Monday 15 April 2024

10th April 2024 - We are sailing!

Car packed and ready to go

We were hoping that the culmination of our trip would be the classic Cueto-Coventosa traverse. The last part of the traverse however requires an ascent up a pitch and the crossing of three long and cold lakes. It's therefore necessary to go into Coventosa to pre-rig the pitch and to depot the required equipment for crossing the lakes. This requires a bit of thought as you need twice the number of floatation devices/neoprene. One set for the way in and one for the way out. (See Mike's later "recipe" post for the tale of the neoprene) We also needed to think about dry bags for the ropes we would be carrying on the way out and food we may want for the last couple of hours of the through trip. It was therefore a pretty full car that we departed with and headed towards Val de Ason.

The Coventosa is the Valley entrance of the Ason valley and about 5 minutes after leaving the car we were in its gaping maw. The coolness of the entrance meant I didn't feel quite as daft wearing my neoprene and the draft through the blowing hole as we exited the daylight entrance helped with the cooling too.

One of the big differences with continental caving compared to Yorkshire is the ability to get lost in one particular chamber, they're huge! I'd begun to feel like a boy scout with my compass round my neck, but a quick glance it saw us heading in the right direction and we soon arrived at a pre-rigged rope. Not knowing if this was permanently rigged or whether it was for a group on their way through we rigged underneath it and set off down the slope/pitch.

Again a brief navigational moment in the vastness of the Metro gallery saw us finally almost back where we started and the way on up a fixed rope. More tuned into the description we began to tick features off and soon found ourselves in the well decorated Bivouac gallery.

Photos. I like the challenge of taking photos, but do find it challenging. It can therefore take me quite a while which I know isn't popular as for others caving is about the joy of flowing through the cave. With Tony now having a bright light too I'd tried to simplify things, going for a 2 torch set up rather than a 2 or 3 flash setup. I'd also found that if I forewarn about my intention to take photos models are likely to be compliant, so as we passed through the formations I proposed taking a picture or two on the way back.

Moving on from the fine decorations in the vast gallery the cave began to close down until we arrived at a sandy and muddy slope at the bottom of which lay a still pool of water, the Coventosa river. From here the trip was to become properly aqueous so it was time to top up the neoprene. I'm always a sweating mess by the time I've finally dressed myself in a wetsuit and it was a relief to slip into the cool water and following the guideline, cross the river. We weren't out of the water long before we came to the first of the gour pools. Wow! Once again I said to the others that we'd be stopping on the way back for photos.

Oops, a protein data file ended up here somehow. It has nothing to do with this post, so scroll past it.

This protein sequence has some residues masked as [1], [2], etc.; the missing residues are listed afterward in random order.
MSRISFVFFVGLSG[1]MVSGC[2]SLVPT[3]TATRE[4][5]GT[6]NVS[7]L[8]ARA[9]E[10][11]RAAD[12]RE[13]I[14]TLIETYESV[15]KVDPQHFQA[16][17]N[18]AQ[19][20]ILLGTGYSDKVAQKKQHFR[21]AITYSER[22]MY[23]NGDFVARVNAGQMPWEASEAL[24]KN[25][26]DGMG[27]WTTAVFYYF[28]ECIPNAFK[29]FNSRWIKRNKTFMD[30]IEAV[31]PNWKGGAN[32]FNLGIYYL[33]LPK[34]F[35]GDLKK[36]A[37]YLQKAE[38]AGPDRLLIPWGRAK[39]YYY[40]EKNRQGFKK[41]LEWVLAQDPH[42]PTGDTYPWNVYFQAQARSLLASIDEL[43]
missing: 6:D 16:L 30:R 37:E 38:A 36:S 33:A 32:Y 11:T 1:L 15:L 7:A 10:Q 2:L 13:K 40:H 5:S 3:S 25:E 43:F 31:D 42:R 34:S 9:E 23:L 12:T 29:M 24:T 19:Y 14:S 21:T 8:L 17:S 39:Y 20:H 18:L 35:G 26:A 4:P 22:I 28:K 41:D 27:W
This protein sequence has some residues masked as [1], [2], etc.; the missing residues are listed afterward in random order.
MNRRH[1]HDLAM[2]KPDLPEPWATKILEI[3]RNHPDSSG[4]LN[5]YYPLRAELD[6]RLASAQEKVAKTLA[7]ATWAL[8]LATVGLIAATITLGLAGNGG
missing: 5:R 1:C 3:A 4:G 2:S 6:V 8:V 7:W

While there weren't many options for taking the wrong route, our excellent description kept us on the optimum path and reassured us that we were on course. There was absolutely no doubt though when in front of us lay a flooded gallery, the first of the lakes. Of all the obstacles on the trip this was probably the one that had seen most pints drunk while we sat in the pub deciding how we were going to cross. In the end after watching a couple of videos of continental cavers doing the trip our plans were scaled back to a couple of brightly coloured inflatable rings each. One to see us across the lakes and back on this trip and one to leave for the planned pull through on the following day. 

Tony inflating his craft prior to the first of the lakes

Half of my family have been for asthma assessments recently and I felt like I should be joining them as I struggled to inflate my ring and accepted a much lower final pressure than the others. Mike was the first to brave the stygian depths, his bright ring contrasting with the dark and sombre surroundings. I've a strong feeling though that he was enjoying himself as he glided out of view along the guide line.

Mike wading into the inky blackness

Cruising across the first lake

One lake down we carefully transported our craft over the portage to the second lake, the jaggerdy rocks making me glad there was a big roll of gaffer tape in my bag in case the worst should happen. The lakes increase in length as you head deeper into the mountain  so take slightly longer to cross each time. The portages too grow in length, that between the second and third lakes verging on the annoying.

At the end of the final lake we located the bottom of the pitch rope that we'd hopefully be using the following day to descend from the gallery above and stashed our rings, neoprene, dry bags and cake. The journey back out was significantly more pleasant with lighter loads and with not having to worry about navigation we could just enjoy the passage. 

Back at the Gour pools it was time to persuade Mike to jump in and then take his time traversing the pool so that I could get a couple of shots. The water really wasn't that warm so I'm very grateful to him as the azure pool (and the model!) was very photogenic.

The beautiful first gour pool

Enjoying the crystal clear waters

A couple more shots on arrival back at the Bivouac gallery and then it was back out into the sunshine. The evening was spent recharging lights and packing tackle sacs as everything was now in place for the finale of our Cantabrian trip. What would the morning bring?

Wonderful formations in the Bivouac gallery

Bivouac gallery stalagmites


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